For the last two years and four months, I’ve been the director of digital strategy and development for Chicago magazine. In two weeks, I’ll leave that position to become an account director within Social@Ogilvy where I’ll be working on social and digital strategy for their clients. I’m really excited about this opportunity as the job will be a new and challenging experience with a company that has spent almost as much time in Chicago as I have. At Ogilvy, I expect to learn a great deal more about social, mobile and analytics – three areas that are crucial to knowing the full breadth of digital strategy.
Before I get into all that, I want to say a few things about my soon-to-be-former colleagues. I’ve been incredibly lucky to lead Chicago magazine’s digital team, a group of people who work hard and, more importantly, work together. Since I started in April 2010, we’ve accomplished quite a bit: tripled our unique monthly visitors, tripled our social media audience on Facebook and Twitter and expanded into several more spaces (Foursquare, Pinterest, etc.), launched new blogs, expanded our video content, increased digital revenue and won a couple awards along the way. Over the last few months, I’ve focused less on the day-to-day and more on new product development, including mobile and tablet apps. The only reason this was possible was due to my team’s ability to work as an interconnected whole and not as a bunch of individuals with divergent goals. While I won’t be around for the launch of the table and mobile products, I’m leaving all of it in very capable hands. If, as a manager, you’re only as good as the people you lead then my team allowed me to be very good.
I also had the pleasure of serving under a great boss, Chicago magazine publisher Rich Gamble. Entrepreneurial in mind, he always encouraged me to look at the big picture. When I was interviewing for this job, Rich and I spent hours on the phone talking about what Chicago magazine needed to do to make an impact in the local digital space. He gave me the freedom and trust to do exactly that while ensuring our goals would build a stronger business.
In addition to colleagues at Chicago magazine, I’m also going to miss working with all the other folks at Tribune who’ve been sources of advice, good humor and wisdom, especially all the folks in the Justice League.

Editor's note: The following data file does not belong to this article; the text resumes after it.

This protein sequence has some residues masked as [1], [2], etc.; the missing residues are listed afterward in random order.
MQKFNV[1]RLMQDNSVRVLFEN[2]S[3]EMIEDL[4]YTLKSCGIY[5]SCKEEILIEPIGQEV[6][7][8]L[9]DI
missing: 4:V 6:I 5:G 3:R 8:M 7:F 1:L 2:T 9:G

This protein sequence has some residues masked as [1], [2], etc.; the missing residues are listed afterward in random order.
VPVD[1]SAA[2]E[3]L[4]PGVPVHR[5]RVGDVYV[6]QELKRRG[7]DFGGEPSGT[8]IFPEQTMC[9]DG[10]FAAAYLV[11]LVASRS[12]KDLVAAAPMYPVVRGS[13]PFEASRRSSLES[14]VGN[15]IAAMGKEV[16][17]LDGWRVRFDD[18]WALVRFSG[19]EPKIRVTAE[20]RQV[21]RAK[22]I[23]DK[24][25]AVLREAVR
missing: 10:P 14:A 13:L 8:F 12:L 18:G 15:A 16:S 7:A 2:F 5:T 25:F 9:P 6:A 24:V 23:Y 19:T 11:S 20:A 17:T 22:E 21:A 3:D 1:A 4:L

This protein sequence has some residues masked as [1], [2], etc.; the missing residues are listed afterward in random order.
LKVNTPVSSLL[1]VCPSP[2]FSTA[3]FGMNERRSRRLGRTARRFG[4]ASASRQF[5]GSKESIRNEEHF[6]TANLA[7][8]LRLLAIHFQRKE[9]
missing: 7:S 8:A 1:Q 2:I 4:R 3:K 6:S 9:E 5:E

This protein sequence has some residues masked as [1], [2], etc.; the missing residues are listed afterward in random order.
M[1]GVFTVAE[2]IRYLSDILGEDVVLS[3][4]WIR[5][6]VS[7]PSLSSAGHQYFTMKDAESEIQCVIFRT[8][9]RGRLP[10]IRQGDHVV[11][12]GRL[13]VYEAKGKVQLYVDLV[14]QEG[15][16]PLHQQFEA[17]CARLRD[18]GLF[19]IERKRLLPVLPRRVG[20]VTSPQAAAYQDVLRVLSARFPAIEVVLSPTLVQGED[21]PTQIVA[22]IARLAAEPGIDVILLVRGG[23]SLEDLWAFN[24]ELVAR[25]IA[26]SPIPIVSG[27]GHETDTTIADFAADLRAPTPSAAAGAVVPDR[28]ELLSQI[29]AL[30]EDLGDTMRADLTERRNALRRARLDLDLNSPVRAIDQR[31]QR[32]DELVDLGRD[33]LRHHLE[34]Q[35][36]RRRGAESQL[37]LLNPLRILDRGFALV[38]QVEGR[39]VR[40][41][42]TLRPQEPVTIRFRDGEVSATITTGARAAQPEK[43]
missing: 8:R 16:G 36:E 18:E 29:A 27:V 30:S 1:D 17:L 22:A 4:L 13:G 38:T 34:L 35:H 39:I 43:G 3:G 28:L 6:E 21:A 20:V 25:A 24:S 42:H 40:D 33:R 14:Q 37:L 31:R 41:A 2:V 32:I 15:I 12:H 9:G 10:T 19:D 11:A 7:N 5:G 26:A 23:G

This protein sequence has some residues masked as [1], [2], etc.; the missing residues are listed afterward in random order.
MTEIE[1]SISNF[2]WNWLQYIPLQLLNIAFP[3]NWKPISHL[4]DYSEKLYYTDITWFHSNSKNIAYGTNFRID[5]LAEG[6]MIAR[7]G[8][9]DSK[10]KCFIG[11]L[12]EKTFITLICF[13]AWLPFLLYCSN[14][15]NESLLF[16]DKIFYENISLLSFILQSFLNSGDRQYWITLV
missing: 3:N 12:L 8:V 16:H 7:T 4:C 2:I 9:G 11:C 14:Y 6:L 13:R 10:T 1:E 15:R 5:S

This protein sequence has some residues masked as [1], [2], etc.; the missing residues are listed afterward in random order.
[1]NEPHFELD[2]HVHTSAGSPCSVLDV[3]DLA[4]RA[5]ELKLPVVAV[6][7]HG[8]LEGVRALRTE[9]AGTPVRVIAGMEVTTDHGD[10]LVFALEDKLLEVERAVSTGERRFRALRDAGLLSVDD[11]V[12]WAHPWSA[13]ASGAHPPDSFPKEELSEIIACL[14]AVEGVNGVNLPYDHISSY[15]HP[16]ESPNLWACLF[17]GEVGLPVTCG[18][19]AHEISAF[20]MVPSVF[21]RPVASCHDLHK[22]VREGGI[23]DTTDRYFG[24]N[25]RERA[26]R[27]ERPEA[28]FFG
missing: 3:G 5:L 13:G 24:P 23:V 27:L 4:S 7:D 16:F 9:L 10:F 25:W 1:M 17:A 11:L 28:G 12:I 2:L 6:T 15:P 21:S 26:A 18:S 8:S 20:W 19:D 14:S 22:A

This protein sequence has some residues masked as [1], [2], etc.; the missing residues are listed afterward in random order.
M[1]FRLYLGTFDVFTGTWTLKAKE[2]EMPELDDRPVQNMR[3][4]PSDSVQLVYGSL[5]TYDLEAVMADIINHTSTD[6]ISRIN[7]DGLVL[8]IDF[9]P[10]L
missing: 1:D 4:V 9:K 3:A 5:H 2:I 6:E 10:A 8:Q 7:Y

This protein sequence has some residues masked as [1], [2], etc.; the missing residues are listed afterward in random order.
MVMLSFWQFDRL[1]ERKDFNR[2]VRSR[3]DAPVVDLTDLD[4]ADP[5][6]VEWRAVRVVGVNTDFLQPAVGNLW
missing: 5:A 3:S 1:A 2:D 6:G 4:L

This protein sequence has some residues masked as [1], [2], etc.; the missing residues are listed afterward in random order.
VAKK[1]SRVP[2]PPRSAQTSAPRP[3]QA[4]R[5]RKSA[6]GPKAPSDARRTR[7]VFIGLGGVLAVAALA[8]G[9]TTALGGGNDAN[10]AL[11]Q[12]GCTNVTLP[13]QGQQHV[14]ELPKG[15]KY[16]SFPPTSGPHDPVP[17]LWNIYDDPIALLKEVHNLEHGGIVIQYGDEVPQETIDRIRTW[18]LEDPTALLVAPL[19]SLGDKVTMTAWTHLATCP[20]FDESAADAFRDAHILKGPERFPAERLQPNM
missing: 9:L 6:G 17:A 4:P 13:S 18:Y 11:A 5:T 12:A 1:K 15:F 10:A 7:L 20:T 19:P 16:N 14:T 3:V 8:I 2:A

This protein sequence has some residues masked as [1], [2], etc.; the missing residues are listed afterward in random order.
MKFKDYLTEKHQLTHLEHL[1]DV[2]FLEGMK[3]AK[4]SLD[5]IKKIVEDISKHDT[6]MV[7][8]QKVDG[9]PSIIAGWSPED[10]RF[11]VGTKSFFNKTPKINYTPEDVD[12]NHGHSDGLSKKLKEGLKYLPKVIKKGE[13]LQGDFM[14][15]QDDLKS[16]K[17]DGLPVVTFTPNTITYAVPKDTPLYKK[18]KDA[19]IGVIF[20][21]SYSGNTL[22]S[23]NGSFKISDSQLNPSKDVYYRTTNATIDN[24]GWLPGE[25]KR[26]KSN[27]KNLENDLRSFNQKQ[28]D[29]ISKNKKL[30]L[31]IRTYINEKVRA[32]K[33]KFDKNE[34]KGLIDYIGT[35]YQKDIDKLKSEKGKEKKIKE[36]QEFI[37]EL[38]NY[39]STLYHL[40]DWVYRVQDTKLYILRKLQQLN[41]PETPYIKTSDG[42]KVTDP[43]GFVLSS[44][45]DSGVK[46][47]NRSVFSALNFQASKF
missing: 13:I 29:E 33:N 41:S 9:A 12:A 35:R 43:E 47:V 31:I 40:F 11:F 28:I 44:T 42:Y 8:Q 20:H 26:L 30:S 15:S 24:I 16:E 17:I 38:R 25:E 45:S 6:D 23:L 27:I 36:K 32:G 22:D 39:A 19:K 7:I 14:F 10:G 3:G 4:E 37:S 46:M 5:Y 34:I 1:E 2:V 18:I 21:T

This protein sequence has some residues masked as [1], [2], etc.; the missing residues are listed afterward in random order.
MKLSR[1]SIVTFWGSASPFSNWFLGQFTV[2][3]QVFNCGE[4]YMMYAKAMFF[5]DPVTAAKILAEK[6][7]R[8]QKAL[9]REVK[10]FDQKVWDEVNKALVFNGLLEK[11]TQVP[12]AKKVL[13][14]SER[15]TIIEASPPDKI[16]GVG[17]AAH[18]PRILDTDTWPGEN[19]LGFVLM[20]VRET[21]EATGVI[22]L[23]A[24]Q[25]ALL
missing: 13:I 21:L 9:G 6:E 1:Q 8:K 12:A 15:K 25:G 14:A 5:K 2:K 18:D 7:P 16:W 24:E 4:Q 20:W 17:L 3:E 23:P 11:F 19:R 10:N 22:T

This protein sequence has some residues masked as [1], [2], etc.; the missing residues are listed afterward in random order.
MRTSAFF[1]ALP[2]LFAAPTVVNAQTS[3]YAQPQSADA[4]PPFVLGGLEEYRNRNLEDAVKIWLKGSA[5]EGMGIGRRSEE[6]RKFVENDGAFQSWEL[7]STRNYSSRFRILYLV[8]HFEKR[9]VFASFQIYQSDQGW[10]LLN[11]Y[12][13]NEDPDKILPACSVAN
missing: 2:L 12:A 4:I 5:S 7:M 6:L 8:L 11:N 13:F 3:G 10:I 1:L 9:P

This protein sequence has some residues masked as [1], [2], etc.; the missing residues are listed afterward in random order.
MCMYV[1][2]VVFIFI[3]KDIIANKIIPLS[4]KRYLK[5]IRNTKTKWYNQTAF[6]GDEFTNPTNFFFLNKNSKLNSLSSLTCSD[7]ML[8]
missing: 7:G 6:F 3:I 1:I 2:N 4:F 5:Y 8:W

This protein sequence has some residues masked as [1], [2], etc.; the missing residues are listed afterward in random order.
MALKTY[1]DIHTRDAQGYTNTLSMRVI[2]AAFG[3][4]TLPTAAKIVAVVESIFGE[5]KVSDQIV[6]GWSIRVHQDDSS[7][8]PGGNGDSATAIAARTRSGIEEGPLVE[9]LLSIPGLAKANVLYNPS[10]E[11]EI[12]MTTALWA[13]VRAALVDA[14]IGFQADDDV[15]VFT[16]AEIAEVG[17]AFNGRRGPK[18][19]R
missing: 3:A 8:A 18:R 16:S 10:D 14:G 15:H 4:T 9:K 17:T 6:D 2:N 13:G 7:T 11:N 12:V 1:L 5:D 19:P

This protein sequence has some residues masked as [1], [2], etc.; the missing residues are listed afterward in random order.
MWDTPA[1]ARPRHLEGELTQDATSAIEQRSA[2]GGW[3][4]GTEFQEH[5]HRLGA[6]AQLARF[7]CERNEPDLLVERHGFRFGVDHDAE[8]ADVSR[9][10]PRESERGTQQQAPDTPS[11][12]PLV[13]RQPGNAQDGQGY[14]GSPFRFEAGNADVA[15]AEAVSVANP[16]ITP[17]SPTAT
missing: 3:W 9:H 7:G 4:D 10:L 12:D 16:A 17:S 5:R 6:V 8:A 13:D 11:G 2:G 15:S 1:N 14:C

I’ve spent several years in news media and journalism and I’ve learned more from the people I’ve encountered in those fields than almost any other work I’ve done. The field still inspires me and whether through the writing I do here, the conversation I have in other spaces or the readings I do around Chicago, I still intend on being an active voice in the larger media community.
There’s still plenty for me to learn. I have a long-term goal of someday launching a digital-only news site, based in Chicago but national in scope. I’m not sure what it will look like or what it will cover but I do know that the world in which such a thing might exist is changing rapidly. To those paying attention, it’s become obvious: Anyone or anything can be a publisher, including consumer brands.
* An apartment rental agency publishes a list of the top Chicago vintage restaurants
* Red Bull publishes a magazine, in print and in an app
* Ad Age/Visible Measure’s weekly top 10 list of the most-watched videos is dominated by the likes of Old Spice, Axe or Samsung without a single traditional media publisher in the bunch.
Behind all of that content are methods and practices that tell us how long people view that content, who’s doing the viewing and how that information can be used to build a sustainable business. It’s something that traditional media publishers need to know more about and do more of in the future.
If I want to have a complete view of the mass media ecosystem and truly understand how content is created, consumed, tracked and paid for across all platforms, then the work I’ll be doing at Ogilvy is the next logical step. Innovative things are happening there and I’m excited to be a part of it.